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Shared Parental Leave

Shared Parental Leave (SPL) allows parents of children born or placed for adoption on or after 5 April 2015 to choose to share maternity/adoption leave between them of up to 50 weeks and Statutory Shared Parental Pay (ShPP) of up to 37 weeks.

Mothers must take two weeks’ maternity leave immediately following the birth of the child (four weeks if the mother is a factory worker) and this leave cannot be shared. In most cases this means that parents can choose how to split 50 weeks’ leave between them.

There is no legal obligation to take SPL and if the mother/primary adopter qualifies for statutory maternity/adoption leave and pay, she can still choose to take 52 weeks of leave and 39 weeks of statutory pay. 

The other parent is only legally entitled to take two weeks of paternity leave immediately following the birth. If they want more leave, the mother/primary adopter will have to curtail her maternity/adoption leave and opt in to the SPL scheme. 

Frequently asked questions

The following are some of our most frequently asked questions when it comes to Shared Parental Leave.

SPL can begin once the child has been born/adopted and the mother/primary adopter has given written notice to end their maternity/adoption leave. 

Leave can be taken continuously or discontinuously in up to three separate blocks (which can be split into shorter periods of at least a week). If discontinuous leave cannot be agreed, employers can require employees to take SPL in one continuous block.  For many employers, whether or not discontinuous SPL can be granted will come down to whether cover can be arranged for the periods the employee will not be at work.

Parents can choose to take SPL at different times so one parent is at home with the baby or they can have time off together.    

The mother/primary adopter must:

  • Be employed continuously for 26 weeks by the end of the 15th week before the due date (agency workers are not eligible for SPL, although they may be eligible for Statutory Shared Parental Pay (ShPP) if they are classed as employed earners for Class 1 national insurance liability)
  • Share responsibility for the care of the child, and
  • Be entitled to statutory maternity/adoption leave

The other party (father/partner/civil partner) must share responsibility for the care of the child, and during the 66 weeks before the baby is due have:

  • Been working (employed, self-employed or agency worker) for 26 weeks, and
  • Earned at least £30 a week on average for 13 weeks

To be eligible for ShPP, the mother must earn on average at least £120 a week and similarly to be eligible for ShPP, the partner must earn on average at least £120 a week.

It is an employee’s responsibility to ensure they are eligible for SPL and ShPP but employers can ask for the following information in order to help them ensure an employee is eligible:

  • A copy of the child's birth certificate
  • The name and address of the other party’s employer

We recommend that prospective parents meet with their employer(s) early on to discuss the options available and to talk about how any periods of discontinuous SPL would work if they would like to take the leave in blocks.

In order to take up their right to SPL, both prospective parents have to provide certain notices with specific information to both their employers:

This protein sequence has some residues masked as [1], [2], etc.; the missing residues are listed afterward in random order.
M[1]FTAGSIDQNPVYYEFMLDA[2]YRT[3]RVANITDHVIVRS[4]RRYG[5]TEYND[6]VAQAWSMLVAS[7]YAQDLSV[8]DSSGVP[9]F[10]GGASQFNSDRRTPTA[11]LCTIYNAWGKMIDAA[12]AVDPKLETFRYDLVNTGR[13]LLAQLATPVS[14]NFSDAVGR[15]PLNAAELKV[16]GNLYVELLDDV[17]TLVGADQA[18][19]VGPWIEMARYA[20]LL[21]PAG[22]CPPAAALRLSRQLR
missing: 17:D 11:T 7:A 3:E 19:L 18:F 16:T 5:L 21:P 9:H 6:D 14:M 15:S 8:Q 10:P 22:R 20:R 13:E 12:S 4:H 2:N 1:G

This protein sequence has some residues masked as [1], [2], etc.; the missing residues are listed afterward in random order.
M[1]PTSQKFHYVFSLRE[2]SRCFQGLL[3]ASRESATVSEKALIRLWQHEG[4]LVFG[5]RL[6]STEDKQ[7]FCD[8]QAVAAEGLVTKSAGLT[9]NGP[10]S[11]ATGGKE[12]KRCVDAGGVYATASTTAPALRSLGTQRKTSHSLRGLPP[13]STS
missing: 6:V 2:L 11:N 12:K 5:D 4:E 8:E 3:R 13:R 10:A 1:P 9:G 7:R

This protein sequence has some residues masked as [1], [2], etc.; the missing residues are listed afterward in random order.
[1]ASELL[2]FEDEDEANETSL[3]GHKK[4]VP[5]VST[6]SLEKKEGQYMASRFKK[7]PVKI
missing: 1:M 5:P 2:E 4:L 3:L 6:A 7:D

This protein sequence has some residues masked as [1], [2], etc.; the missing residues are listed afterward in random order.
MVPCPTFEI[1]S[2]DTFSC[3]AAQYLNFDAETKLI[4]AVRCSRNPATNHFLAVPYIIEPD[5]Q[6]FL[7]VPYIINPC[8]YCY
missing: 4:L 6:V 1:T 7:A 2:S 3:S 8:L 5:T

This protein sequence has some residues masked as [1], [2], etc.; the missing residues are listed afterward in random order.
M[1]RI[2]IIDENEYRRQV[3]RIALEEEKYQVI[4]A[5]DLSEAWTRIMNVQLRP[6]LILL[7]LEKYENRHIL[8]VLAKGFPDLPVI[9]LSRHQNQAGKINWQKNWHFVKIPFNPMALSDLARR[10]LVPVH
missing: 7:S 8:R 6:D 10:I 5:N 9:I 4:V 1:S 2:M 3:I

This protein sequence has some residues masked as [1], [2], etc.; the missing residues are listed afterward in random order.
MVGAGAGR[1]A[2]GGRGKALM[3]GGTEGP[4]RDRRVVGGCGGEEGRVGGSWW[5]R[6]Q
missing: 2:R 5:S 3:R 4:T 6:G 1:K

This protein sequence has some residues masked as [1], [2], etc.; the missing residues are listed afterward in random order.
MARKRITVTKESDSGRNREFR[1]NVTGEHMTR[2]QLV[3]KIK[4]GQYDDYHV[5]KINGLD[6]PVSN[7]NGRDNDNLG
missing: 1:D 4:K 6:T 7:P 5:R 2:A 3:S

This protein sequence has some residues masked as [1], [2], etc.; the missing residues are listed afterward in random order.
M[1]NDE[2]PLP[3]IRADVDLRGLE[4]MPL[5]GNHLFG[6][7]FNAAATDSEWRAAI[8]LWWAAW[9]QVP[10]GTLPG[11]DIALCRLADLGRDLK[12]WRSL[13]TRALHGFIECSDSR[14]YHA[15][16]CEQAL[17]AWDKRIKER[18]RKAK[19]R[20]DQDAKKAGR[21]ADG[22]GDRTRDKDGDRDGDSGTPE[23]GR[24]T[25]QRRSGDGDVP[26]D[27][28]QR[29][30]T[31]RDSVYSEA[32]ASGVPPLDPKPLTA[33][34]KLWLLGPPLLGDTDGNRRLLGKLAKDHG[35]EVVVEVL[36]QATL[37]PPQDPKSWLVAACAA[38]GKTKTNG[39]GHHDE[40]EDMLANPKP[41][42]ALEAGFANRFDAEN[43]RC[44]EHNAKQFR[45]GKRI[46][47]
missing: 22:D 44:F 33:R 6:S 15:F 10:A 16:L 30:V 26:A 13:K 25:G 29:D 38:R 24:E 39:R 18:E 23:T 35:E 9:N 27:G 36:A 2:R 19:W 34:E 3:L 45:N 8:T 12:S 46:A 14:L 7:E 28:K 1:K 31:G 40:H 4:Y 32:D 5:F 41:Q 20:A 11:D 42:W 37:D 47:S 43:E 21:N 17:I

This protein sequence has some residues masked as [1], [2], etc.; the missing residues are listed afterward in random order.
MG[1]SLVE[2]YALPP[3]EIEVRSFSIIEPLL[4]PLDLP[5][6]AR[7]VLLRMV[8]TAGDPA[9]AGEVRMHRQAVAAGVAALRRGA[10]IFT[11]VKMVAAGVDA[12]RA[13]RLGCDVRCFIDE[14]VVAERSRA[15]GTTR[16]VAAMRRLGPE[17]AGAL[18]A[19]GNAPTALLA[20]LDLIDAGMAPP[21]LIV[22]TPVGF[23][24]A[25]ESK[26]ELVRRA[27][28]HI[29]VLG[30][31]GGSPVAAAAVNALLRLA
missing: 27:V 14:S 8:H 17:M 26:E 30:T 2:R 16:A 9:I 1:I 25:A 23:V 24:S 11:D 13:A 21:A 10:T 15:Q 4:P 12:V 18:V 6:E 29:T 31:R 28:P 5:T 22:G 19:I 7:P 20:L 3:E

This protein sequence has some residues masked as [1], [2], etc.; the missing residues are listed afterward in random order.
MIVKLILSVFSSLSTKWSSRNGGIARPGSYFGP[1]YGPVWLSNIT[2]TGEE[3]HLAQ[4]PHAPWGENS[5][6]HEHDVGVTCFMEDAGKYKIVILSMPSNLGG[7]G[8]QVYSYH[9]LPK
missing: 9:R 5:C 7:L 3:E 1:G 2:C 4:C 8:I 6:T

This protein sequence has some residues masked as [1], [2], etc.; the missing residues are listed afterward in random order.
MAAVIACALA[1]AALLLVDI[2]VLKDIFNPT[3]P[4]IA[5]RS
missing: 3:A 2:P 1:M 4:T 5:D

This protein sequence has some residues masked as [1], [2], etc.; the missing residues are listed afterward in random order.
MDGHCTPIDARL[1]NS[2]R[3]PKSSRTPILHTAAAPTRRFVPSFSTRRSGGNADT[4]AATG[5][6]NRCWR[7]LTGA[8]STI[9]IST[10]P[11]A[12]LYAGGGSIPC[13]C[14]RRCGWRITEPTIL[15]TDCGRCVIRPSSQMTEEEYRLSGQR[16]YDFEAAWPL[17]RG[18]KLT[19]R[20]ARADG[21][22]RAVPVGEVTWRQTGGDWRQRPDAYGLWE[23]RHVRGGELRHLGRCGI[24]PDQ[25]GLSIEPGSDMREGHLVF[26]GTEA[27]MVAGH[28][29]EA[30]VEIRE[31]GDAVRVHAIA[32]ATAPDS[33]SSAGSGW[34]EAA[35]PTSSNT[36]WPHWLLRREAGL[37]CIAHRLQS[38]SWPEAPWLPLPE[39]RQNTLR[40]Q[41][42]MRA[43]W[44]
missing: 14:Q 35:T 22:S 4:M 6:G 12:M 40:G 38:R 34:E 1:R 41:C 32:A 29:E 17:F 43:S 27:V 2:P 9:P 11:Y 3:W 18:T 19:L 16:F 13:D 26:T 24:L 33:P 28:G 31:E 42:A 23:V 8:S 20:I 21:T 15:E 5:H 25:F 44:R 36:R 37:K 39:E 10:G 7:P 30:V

1. Notice from the mother/primary adopter setting out when they wish to bring their maternity/adoption leave to an end. There is no specific timescale for submitting this notice but employees should keep in mind that notices 2. and 3. below must be given at least eight weeks before the start date chosen for the first period of SPL.
  2. An employee must give eight weeks’ notice to their employer that they are eligible for and intend to take SPL, and
  3. An employee must give eight weeks’ notice of the period of SPL. As there can be up to three blocks of SPL, employees can submit up to three notices of periods of SPL, each giving eight weeks’ notice 

All three notices may be given to the employer at the same or at different times depending on when the parents decide how they wish to share leave and if their circumstances change.

You can find more information in ACAS’s Shared Parental Leave: a good practice guide for employees and employers about the notices that must be provided and what information they must contain. Employers may also have their own policy on SPL which employees should follow.

During SPL, employees can work up to 20 days Shared Parental Leave In Touch (‘SPLIT’) days without bringing SPL to an end.  SPLIT days are in addition to the 10 Keeping In Touch (‘KIT’) days already available on maternity/adoption leave. 

Employees should not be subjected to any detriment (including dismissal) because:

  • They took, sought to take, or made use of the benefits of, SPL
  • Their employer believed that they were likely to take SPL, or
  • They took or sought to take SPLIT days or refused a request by their employer to undertake work during a period of SPL

If you feel you have been treated unfairly by your employer over SPL, you can contact our Employment Law team for advice.

How can Thorntons help?

If you are an employer wanting clarification on your SPL obligations or an employee who thinks you have been unfairly treated over SPL, it is important to take advice.  Thorntons can guide you through the SPL entitlements and the options for both employers and employees.

At Thorntons Family Law, we offer an initial free no-obligation chat over the phone to outline your options and the possible costs.

Depending on your case and circumstances, the next step is to come into one of our local offices to meet a Family Law Solicitor about your case and the way forward.

Call us on 03330 430 150 for a chat or contact us to book an appointment.